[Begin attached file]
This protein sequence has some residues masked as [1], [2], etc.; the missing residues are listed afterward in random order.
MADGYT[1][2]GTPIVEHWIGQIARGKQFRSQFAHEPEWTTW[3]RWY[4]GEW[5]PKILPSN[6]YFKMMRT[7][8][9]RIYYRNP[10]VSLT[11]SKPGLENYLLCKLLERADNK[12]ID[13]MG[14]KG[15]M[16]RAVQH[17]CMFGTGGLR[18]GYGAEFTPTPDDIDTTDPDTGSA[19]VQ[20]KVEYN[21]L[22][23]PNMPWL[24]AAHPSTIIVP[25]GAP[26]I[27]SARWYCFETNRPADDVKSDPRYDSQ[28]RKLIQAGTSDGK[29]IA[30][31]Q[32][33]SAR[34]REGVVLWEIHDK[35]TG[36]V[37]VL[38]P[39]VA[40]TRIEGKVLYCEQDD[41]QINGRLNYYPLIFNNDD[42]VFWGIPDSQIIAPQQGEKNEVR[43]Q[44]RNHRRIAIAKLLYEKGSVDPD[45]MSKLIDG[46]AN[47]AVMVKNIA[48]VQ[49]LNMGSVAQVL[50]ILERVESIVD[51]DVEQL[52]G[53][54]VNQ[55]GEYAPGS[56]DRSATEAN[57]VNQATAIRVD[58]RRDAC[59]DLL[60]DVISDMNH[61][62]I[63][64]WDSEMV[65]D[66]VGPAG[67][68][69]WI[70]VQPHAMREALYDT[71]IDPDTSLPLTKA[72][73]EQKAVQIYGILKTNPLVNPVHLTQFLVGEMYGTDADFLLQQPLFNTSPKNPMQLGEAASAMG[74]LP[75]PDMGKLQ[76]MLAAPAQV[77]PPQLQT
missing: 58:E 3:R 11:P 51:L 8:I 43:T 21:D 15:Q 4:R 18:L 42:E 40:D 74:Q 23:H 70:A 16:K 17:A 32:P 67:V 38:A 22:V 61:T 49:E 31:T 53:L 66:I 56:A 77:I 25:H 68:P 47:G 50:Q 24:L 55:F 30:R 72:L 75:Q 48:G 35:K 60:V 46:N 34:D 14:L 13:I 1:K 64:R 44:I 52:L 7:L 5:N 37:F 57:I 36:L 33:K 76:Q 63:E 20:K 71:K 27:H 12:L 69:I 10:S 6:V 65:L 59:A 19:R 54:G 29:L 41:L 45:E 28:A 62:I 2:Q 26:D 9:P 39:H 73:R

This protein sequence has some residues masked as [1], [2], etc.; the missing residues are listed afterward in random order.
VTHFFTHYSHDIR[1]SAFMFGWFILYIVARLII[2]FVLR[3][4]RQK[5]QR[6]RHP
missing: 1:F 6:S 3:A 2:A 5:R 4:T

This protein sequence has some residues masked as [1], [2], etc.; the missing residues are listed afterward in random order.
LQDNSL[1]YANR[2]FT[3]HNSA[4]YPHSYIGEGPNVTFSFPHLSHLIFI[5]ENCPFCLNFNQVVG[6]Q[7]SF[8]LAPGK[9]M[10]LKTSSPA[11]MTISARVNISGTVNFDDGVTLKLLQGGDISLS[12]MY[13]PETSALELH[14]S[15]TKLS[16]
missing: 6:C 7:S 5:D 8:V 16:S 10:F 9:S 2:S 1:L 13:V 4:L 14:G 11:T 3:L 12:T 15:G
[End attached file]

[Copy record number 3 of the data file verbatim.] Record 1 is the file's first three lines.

This protein sequence has some residues masked as [1], [2], etc.; the missing residues are listed afterward in random order.
LQDNSL[1]YANR[2]FT[3]HNSA[4]YPHSYIGEGPNVTFSFPHLSHLIFI[5]ENCPFCLNFNQVVG[6]Q[7]SF[8]LAPGK[9]M[10]LKTSSPA[11]MTISARVNISGTVNFDDGVTLKLLQGGDISLS[12]MY[13]PETSALELH[14]S[15]TKLS[16]
missing: 6:C 7:S 5:D 8:V 16:S 10:F 9:S 2:S 1:L 13:V 4:L 14:G 11:T 3:L 12:T 15:G